This doesn’t mean that flexibility training is unimportant; rather it means that mobility must be accompanied with stability. Otherwise the outcome of improved mobility will be lost within a few hours of completing the stretching protocol. The movements in the video and my upcoming blog are formed around the concept of stabilizing and removing instabilities of the spine & the lumbo-pelvic hip complex. The goal is symmetrically strengthening the supporting structures before attempting improvements in flexibility and therefore creating mobility improvements that last. Here are a couple of mobility rules to keep in mind when stretching:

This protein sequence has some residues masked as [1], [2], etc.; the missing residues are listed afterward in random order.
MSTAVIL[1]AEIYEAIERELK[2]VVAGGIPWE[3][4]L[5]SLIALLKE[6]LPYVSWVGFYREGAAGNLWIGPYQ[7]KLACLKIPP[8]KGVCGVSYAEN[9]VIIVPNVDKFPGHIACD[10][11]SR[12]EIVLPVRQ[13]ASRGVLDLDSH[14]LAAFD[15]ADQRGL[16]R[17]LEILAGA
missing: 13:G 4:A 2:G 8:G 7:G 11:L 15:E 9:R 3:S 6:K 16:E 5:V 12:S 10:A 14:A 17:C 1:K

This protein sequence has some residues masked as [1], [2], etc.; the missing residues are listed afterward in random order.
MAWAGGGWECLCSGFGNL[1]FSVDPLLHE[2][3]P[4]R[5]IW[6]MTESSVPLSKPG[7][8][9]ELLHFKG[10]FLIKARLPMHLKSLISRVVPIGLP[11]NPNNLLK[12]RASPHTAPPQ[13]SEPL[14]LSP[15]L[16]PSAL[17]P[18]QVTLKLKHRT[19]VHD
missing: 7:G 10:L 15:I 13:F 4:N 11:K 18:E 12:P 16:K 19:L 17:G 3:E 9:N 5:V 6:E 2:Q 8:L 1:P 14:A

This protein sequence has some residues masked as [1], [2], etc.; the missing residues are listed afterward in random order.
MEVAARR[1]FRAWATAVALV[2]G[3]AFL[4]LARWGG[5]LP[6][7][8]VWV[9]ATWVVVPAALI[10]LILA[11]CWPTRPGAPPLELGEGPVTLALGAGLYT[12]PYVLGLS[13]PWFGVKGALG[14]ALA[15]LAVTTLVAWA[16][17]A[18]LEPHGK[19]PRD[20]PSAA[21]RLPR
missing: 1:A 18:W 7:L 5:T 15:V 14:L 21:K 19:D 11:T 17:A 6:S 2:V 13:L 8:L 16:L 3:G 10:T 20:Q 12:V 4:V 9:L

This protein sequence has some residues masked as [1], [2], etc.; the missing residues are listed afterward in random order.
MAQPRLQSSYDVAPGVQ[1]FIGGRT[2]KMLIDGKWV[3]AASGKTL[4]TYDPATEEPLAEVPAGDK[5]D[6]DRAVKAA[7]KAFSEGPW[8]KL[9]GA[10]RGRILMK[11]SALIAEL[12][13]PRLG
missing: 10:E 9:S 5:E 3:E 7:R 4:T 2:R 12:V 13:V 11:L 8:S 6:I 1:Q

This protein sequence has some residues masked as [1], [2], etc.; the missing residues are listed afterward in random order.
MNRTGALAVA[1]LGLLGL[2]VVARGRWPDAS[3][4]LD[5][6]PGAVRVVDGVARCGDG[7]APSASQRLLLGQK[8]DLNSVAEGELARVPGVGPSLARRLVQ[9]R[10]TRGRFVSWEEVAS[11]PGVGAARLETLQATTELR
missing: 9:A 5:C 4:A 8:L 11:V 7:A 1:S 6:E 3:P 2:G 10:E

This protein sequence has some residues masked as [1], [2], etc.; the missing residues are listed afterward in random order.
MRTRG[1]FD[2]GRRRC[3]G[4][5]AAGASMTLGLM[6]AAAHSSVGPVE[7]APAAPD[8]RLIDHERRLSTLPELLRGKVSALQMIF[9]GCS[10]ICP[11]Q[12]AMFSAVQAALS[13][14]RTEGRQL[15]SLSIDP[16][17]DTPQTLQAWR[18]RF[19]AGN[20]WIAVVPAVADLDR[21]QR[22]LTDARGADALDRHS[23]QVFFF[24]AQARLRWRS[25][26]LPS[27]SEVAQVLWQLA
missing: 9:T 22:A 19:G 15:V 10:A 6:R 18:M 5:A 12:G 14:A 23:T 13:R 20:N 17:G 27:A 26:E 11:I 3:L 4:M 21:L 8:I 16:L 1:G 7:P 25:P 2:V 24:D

- Remove muscle asymmetries first. I prefer a symmetrical tight person over a bendy asymmetric one. If the left quad is tighter than the R, stretch the L 2x as much
- When performing a stretch focus on stabilizing the joint or an adjacent joint. For ex. during the Dead Bug, keep the spine neutral (no change in posture) but allow the legs and arms to move freely away from each other. The same applies for the Bird Dog.
- Never perform static stretches just prior to functional, high intensity, high velocity training (i.e. Pandora’s Box). Some form of dynamic warm-up is required, minimally after static stretching. Ideally save the static stretches for the post workout bendiness.
- Flexibility is analogous to an iceberg – there is so much more going on underneath the surface.
Good luck, have fun, and remember exercises are only as effective as a person performing them. I always recommend fitness goers seek professional assistance when performing finely detailed movements, especially if they have been suffering from long-term pain.